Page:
I’m eating your food and your Netflix suggestions are gonna be fucked up.
“Why the fuck would I be watching Supernatural?”
“Ooooooo don’t take that off your queue oooooo.”
You guys, have I ever mentioned how very, very stabby Pinterest and similar aggregators make me? This damn photo is everywhere, but I can’t find an original source or any other information about it. It’s a pretty neat-looking prop that would be great for a “witch’s kitchen,” but would also be attractive just displayed on a shelf. (It’d also be an awesome library display piece for Banned Book Month.)
I found a somewhat similar book that was previously available on Etsy from which it’s possible to glean a little more of the general construction.
Here’s my best guess on making a similar prop:
Get a large hardback book from a thrift store; if it’s a little battered-looking, so much the better.
If you intend to display the book opened flat or with the cover only slightly visible, just spray-paint the cover black (cover the edges of the pages with masking tape if you’re concerned about overspray). If the cover is going to be visible, you may want to decorate it further.
Open the book to the middle, place it at the angle it’s going to be displayed at, and liberally paint white glue or Mod Podge around the edges of the pages to stick them all in place. (If desired, before this step you can spray all of the edges with water and let them dry so they’re a little more crinkly and old-looking.) There’s a good step-by-step tutorial for making an open-book spellbook here, to give you a general idea of what you’re shooting for.
Distress the edges of the pages and add fake text to the visible top pages, if desired. This site has good instructions for doing that.
Cut scraps of paper and glue them around the edges of the hole; stiffen them with a little Mod Podge if necessary. Build them up and out so they’ll hide the tea light, but don’t make them so dense that they hide the flicker. You could use paper with text for the outer edges and thin tissue paper for the inner stuff. You might also try tucking in a bit of red or orange cellophane to suggest flames.
Make a few twists of black wire and attach tufts of scrap paper to one end of each. Hot-glue the other ends amongst the bits of scrap paper around the edge of the hole.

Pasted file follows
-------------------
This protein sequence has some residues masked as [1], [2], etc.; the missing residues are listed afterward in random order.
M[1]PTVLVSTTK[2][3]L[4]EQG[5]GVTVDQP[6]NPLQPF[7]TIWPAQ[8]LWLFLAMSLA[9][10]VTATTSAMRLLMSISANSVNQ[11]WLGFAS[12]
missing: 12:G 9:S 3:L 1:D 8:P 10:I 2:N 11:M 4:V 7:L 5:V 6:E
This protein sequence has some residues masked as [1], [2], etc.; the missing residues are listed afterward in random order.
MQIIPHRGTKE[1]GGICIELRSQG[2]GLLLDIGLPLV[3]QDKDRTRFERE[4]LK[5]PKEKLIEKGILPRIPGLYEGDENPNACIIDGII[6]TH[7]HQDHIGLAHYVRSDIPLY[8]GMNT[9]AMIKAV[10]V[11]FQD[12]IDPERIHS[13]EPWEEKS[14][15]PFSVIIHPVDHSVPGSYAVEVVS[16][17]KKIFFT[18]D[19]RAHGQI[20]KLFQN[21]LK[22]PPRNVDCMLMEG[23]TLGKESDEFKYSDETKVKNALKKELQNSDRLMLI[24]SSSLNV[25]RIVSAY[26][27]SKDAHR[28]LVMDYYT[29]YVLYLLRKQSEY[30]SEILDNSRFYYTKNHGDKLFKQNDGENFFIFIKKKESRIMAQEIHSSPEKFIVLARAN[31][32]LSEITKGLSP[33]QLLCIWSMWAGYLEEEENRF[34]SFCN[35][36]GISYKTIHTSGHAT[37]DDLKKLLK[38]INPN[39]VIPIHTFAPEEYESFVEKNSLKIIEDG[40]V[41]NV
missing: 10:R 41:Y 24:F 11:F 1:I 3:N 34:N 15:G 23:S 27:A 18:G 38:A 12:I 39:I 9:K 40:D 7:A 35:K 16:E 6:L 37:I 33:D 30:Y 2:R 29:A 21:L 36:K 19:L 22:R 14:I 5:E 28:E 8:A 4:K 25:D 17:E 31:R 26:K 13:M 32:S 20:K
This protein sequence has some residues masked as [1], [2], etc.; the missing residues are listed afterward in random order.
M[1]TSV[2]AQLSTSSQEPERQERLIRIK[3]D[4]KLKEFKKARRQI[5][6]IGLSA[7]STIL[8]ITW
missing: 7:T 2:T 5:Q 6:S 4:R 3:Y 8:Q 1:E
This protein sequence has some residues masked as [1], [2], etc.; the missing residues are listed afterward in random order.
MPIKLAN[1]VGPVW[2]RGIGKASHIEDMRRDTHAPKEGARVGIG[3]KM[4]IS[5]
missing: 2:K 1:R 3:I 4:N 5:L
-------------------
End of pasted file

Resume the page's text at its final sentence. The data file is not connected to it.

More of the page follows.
Nestle the tea light inside and you’re good to go.
It’s a reasonably straightforward project; the hardest part would be making the central combusty bit look right. It might be worth doing a couple of test runs of just that part on other thrifted books before committing to the full paint job.
Valentine’s Day does not have to be the most dreaded holiday of your year anymore. Stop by after 7pm and join us for our Anti-Valentine’s Day party. Make your own voodoo doll, swap stories of dates gone wrong, and enjoy a little food and drink!
This would also be a fun party theme to try at home: Supply your guests with the materials to create their own voodoo doll pincushion and let them decorate as desired.
The photo above is Valentine, the patron saint of “romance-resisting, Hallmark-hating, Cupid-cursing folks everywhere.” He was originally featured on a site called IndieSpotting, which sadly seems to be as dead as chivalry, but fortunately WonderHowTo has a materials list and a copy of the original pattern. There aren’t any instructions, but the photo makes it reasonably clear how it should all go together: Sew buttons on one of the body sections and then add a stitched mouth and a few “scars.” Stitch the two heart pieces in place, then blanket-stitch the two body sections together and stuff with fiberfill. If you’ve never worked with felt before, Lit’l Brown Bird’s Ideas has instructions for basic hand stitching, and you can find lots of tutorials by searching “DIY felt toys” (look at this adorable felt clam!)